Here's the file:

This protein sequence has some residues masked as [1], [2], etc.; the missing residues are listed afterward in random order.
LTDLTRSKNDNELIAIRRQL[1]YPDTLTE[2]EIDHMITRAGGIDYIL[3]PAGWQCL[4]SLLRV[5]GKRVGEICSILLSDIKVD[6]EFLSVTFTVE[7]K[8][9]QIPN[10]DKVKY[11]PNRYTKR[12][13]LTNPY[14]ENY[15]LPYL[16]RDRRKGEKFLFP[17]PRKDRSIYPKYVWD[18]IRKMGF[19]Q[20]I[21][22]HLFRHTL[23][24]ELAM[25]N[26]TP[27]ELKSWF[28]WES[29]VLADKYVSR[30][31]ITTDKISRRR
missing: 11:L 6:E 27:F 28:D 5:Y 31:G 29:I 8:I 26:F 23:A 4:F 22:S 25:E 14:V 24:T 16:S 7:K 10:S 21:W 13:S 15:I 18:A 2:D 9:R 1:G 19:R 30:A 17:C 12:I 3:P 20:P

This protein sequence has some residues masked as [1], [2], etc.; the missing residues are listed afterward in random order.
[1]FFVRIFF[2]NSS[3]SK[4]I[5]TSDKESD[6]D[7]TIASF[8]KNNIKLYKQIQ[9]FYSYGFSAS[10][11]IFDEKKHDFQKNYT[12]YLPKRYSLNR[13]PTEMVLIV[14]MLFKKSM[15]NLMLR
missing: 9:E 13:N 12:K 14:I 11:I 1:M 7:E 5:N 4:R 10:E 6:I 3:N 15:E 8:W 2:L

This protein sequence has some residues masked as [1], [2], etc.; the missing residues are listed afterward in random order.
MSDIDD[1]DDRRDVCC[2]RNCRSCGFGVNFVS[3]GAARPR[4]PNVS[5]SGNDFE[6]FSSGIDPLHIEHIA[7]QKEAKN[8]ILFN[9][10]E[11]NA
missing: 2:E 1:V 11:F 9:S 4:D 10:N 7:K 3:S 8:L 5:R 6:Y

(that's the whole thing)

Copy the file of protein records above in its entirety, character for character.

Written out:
This protein sequence has some residues masked as [1], [2], etc.; the missing residues are listed afterward in random order.
LTDLTRSKNDNELIAIRRQL[1]YPDTLTE[2]EIDHMITRAGGIDYIL[3]PAGWQCL[4]SLLRV[5]GKRVGEICSILLSDIKVD[6]EFLSVTFTVE[7]K[8][9]QIPN[10]DKVKY[11]PNRYTKR[12][13]LTNPY[14]ENY[15]LPYL[16]RDRRKGEKFLFP[17]PRKDRSIYPKYVWD[18]IRKMGF[19]Q[20]I[21][22]HLFRHTL[23][24]ELAM[25]N[26]TP[27]ELKSWF[28]WES[29]VLADKYVSR[30][31]ITTDKISRRR
missing: 11:L 6:E 27:F 28:D 5:Y 31:G 29:I 8:I 26:F 23:A 4:F 22:S 25:E 14:V 24:T 16:S 7:K 10:S 21:W 13:S 15:I 18:A 2:D 9:R 1:G 19:R 30:A 17:C 12:I 3:P 20:P

This protein sequence has some residues masked as [1], [2], etc.; the missing residues are listed afterward in random order.
[1]FFVRIFF[2]NSS[3]SK[4]I[5]TSDKESD[6]D[7]TIASF[8]KNNIKLYKQIQ[9]FYSYGFSAS[10][11]IFDEKKHDFQKNYT[12]YLPKRYSLNR[13]PTEMVLIV[14]MLFKKSM[15]NLMLR
missing: 9:E 13:N 12:K 14:I 11:I 1:M 7:E 5:N 4:R 10:E 6:I 3:N 15:E 8:W 2:L

This protein sequence has some residues masked as [1], [2], etc.; the missing residues are listed afterward in random order.
MSDIDD[1]DDRRDVCC[2]RNCRSCGFGVNFVS[3]GAARPR[4]PNVS[5]SGNDFE[6]FSSGIDPLHIEHIA[7]QKEAKN[8]ILFN[9][10]E[11]NA
missing: 2:E 1:V 11:F 9:S 4:D 10:N 7:K 3:S 8:L 5:R 6:Y